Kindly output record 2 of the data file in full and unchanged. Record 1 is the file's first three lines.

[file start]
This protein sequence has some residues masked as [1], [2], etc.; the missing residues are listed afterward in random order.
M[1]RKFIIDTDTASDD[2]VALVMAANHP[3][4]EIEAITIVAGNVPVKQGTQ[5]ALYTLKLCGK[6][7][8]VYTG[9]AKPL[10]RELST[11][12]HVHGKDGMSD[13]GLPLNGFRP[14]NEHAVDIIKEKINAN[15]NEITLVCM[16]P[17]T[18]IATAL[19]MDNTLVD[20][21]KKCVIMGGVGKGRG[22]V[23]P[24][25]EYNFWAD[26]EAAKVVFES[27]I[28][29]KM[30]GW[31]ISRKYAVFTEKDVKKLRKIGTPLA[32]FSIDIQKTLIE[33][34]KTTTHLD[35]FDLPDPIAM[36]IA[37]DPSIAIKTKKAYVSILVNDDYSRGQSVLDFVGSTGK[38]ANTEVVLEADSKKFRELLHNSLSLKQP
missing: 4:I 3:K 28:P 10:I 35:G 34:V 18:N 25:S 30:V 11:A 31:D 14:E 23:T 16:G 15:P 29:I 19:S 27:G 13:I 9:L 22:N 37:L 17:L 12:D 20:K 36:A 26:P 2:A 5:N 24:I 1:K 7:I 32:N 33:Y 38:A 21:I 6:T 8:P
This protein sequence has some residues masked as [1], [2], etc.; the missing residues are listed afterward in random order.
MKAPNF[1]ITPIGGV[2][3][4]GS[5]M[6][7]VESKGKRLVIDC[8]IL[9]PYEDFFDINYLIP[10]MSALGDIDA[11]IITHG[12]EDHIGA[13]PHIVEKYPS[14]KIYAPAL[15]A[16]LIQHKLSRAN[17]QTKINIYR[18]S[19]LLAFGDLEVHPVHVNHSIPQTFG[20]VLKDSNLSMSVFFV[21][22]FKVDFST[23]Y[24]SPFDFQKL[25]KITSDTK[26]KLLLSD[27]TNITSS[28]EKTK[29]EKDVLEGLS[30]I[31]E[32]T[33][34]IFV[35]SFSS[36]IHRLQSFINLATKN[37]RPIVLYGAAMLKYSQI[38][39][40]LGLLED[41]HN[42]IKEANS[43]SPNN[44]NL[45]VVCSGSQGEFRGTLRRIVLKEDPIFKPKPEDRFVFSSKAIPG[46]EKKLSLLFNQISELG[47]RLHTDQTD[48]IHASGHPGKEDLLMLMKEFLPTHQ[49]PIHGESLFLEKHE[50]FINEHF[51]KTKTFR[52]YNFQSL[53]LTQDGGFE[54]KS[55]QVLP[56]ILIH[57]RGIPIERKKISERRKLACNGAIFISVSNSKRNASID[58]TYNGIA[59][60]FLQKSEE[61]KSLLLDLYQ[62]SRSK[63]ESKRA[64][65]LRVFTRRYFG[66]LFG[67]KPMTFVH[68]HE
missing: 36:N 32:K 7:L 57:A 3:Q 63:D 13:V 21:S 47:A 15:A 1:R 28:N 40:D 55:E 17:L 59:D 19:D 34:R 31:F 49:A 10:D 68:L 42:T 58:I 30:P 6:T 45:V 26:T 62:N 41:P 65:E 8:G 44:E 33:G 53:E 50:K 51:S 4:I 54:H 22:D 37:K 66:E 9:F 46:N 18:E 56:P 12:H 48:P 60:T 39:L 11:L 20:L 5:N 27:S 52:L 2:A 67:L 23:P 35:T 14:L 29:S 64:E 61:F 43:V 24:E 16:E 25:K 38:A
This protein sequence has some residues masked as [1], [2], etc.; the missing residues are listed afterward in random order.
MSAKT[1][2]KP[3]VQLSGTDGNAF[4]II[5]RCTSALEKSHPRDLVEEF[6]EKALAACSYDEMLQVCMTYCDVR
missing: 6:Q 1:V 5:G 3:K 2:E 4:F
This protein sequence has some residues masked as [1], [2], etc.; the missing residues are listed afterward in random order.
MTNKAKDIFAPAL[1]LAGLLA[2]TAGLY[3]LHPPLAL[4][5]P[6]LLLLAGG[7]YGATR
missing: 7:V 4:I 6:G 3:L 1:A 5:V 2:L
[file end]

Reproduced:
This protein sequence has some residues masked as [1], [2], etc.; the missing residues are listed afterward in random order.
MKAPNF[1]ITPIGGV[2][3][4]GS[5]M[6][7]VESKGKRLVIDC[8]IL[9]PYEDFFDINYLIP[10]MSALGDIDA[11]IITHG[12]EDHIGA[13]PHIVEKYPS[14]KIYAPAL[15]A[16]LIQHKLSRAN[17]QTKINIYR[18]S[19]LLAFGDLEVHPVHVNHSIPQTFG[20]VLKDSNLSMSVFFV[21][22]FKVDFST[23]Y[24]SPFDFQKL[25]KITSDTK[26]KLLLSD[27]TNITSS[28]EKTK[29]EKDVLEGLS[30]I[31]E[32]T[33][34]IFV[35]SFSS[36]IHRLQSFINLATKN[37]RPIVLYGAAMLKYSQI[38][39][40]LGLLED[41]HN[42]IKEANS[43]SPNN[44]NL[45]VVCSGSQGEFRGTLRRIVLKEDPIFKPKPEDRFVFSSKAIPG[46]EKKLSLLFNQISELG[47]RLHTDQTD[48]IHASGHPGKEDLLMLMKEFLPTHQ[49]PIHGESLFLEKHE[50]FINEHF[51]KTKTFR[52]YNFQSL[53]LTQDGGFE[54]KS[55]QVLP[56]ILIH[57]RGIPIERKKISERRKLACNGAIFISVSNSKRNASID[58]TYNGIA[59][60]FLQKSEE[61]KSLLLDLYQ[62]SRSK[63]ESKRA[64][65]LRVFTRRYFG[66]LFG[67]KPMTFVH[68]HE
missing: 36:N 32:K 7:L 57:A 3:Q 63:D 13:V 21:S 47:A 15:A 1:R 28:N 40:D 55:E 17:L 59:D 19:D 34:R 31:F 49:A 10:D 68:L 42:T 58:I 30:P 6:T 45:V 26:T 62:N 41:P 65:E 8:G 44:E 33:G 53:E 50:K 51:S 4:I 54:H 22:D 37:K 66:E 9:F 46:N 18:E 56:P 12:H 48:P 60:T 39:L 11:L 20:L 5:N 27:S 52:L 2:A 67:L 23:P 35:T 14:L 29:S 64:E 61:F 43:V 24:E 16:E 25:K 38:A